Citizen Police Academy gives glimpse into police work

By on July 16, 2010

by Tammy Swanson
KANEVILLE—After Pat Hill’s business, Hill’s Country Store in Kaneville, was burglarized more than a year ago, she wondered why it took the police so long to take fingerprints. She had many other questions about the policing process, too, and found the answers by participating in the Citizens Police Academy that the Kane County Sheriff’s Department offers.

“(Sheriff) Pat Perez told me about it. He said it would be really cool,” Hill said.

And she found that to be true.

She liked the Citizen Police Academy so much, she was disappointed when the 10-week, weekly program ended this spring.

“I looked forward to it (class),” Hill said. “I hoped it was going longer.”

She learned a lot, including the reason for the fingerprint results delay.

“Now, I know,” Hill said. “It’s backlogged. The state is so backlogged with handling everything unless it is a violent crime. Mine was just vandalism.”

The academy gave Hill look into the life of a police officer. She learned how police officers train, as well as what constitutes their daily job duties. The academy also teaches about the different divisions in the Sheriff’s Department, including K-9, SWAT, 911, crime scene investigation, evidence, corrections, patrol and criminal.

“You get to see all the aspects of everything,” Hill said.

One of the highlights of the class for Hill was to ride along with a patrol deputy and see how the officer would handle different situations.

“When we went on patrol and had to pretend to stop people, I had to stop a guy who had a gun tucked away in the front seat and he flipped me off,” she said. “I had to pretend when he was pulling the gun and say, ‘Put your hands on the wheel’ and pretend to pull my fake gun out on him.”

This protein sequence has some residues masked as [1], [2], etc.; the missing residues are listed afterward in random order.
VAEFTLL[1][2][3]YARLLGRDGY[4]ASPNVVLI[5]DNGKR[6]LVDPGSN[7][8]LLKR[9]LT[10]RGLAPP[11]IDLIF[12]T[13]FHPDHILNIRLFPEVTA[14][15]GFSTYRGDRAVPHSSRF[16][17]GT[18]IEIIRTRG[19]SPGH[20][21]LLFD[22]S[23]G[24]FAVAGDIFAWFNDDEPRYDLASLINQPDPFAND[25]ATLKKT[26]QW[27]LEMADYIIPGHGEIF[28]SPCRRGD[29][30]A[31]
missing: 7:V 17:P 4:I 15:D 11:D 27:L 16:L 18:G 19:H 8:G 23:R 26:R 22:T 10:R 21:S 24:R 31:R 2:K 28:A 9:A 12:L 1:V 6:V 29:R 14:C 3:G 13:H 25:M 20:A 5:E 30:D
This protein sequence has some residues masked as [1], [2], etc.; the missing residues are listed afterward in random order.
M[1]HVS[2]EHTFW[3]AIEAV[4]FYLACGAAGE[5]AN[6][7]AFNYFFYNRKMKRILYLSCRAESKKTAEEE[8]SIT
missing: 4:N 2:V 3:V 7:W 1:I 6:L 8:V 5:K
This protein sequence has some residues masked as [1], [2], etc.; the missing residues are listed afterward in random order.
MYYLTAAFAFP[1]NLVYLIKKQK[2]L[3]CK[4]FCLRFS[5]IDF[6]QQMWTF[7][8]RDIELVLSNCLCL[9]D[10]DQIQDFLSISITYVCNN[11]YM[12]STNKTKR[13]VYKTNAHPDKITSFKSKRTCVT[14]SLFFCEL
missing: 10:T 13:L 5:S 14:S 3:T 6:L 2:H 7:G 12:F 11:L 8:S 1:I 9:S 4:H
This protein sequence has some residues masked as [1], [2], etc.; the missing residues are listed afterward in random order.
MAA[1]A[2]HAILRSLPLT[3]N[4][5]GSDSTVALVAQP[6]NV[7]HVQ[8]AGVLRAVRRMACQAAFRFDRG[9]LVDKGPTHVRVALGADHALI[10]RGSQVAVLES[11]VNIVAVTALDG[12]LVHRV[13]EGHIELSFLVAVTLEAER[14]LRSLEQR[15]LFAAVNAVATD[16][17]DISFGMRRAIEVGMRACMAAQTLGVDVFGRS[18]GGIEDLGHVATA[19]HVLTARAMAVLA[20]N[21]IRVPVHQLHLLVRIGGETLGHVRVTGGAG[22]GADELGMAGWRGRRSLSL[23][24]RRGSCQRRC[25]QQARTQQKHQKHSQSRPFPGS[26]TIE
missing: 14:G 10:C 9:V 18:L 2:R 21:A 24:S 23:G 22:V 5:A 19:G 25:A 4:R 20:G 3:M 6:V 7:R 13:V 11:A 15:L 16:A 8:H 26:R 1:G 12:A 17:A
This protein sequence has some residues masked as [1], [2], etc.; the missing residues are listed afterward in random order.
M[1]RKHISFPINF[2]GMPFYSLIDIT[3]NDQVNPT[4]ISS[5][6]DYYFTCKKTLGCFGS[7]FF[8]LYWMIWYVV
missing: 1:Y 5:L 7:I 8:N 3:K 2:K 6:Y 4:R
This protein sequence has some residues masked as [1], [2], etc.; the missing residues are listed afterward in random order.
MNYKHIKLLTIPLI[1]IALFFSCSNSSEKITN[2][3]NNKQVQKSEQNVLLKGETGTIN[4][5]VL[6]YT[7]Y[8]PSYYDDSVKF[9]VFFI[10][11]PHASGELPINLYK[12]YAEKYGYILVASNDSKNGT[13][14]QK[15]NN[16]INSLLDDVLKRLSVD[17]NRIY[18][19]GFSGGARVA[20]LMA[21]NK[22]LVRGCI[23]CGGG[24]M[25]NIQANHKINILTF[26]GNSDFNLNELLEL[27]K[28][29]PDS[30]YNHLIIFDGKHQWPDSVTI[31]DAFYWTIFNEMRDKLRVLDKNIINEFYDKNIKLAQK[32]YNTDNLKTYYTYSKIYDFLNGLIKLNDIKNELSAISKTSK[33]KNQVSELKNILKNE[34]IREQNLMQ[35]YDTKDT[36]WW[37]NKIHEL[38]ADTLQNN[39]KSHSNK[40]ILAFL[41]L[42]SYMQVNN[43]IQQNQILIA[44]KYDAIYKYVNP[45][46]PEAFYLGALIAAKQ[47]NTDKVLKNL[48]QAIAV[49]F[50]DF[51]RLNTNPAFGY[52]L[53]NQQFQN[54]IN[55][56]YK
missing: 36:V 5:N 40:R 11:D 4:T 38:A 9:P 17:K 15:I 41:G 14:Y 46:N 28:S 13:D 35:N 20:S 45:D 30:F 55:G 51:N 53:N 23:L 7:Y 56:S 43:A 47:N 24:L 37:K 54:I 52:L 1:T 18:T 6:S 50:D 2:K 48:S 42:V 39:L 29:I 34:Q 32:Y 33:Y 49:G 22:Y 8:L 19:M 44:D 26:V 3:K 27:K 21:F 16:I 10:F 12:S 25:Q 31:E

Participants even had an opportunity to fire real guns.

“I had never touched a gun before in my life; I had never shot a gun before in my life, and I got to in the simulator,” Hill said. “I got to do the assault rifle, the pistol and the tazer. They were so heavy. You would not believe how heavy a gun is.”

She also enjoyed the the K-9 unit class.

“They (the Sheriff’s Department) have these dogs from Hungary or Germany,” Hill said. “You have to speak to them in that language. They are trained that way.”

Participants also had a chance to drive a patrol car and wear a bulletproof vest.

In addition to all she learned by participating in the academy, the classes made Hill respect police officers more.

“I totally gained so much from it,” said Hill.

Through the academy, Hill gained insight into how risky a police officer’s role can be.

“I have a deeper appreciation for how dangerous their job is,” Hill said.

To participate in the Citizens Police Academy, a person must live or work in unincorporated Kane County, be 18 years or older, have no felony convictions or any misdemeanor arrests within a year of application.

“You have to, of course, be fingerprinted and your name is put through the database to make sure you are not wanted as a felon or anything like that,” said Hill.

The Citizens Police Academy is free and allows 20 students per session. All of the police officers who teach the classes donate their time for the program.

After graduating from the academy program, Hill decided to establish a Neighborhood Watch in Kaneville focusing on communication and education.

“We want to start (one) in the area because we had a rash of break-ins a couple months ago where locks were cut off garages and stuff stolen from sheds,” Hill said.

Next session starts Sept. 1

Wednesday nights
Sept. 1 through Nov. 3
6 to 9 p.m.
www.kanesheriff.com/citizensPoliceAcademy/default.aspx

Kane County Sheriff’s Department Sgt. John Grimes, Pat Hill, and Kane County Sheriff Pat Perez pose for a picture after Hill completed the Kane County Citizens Police Academy—A 10-week course offered by the Sheriff’s Department. Courtesy Photo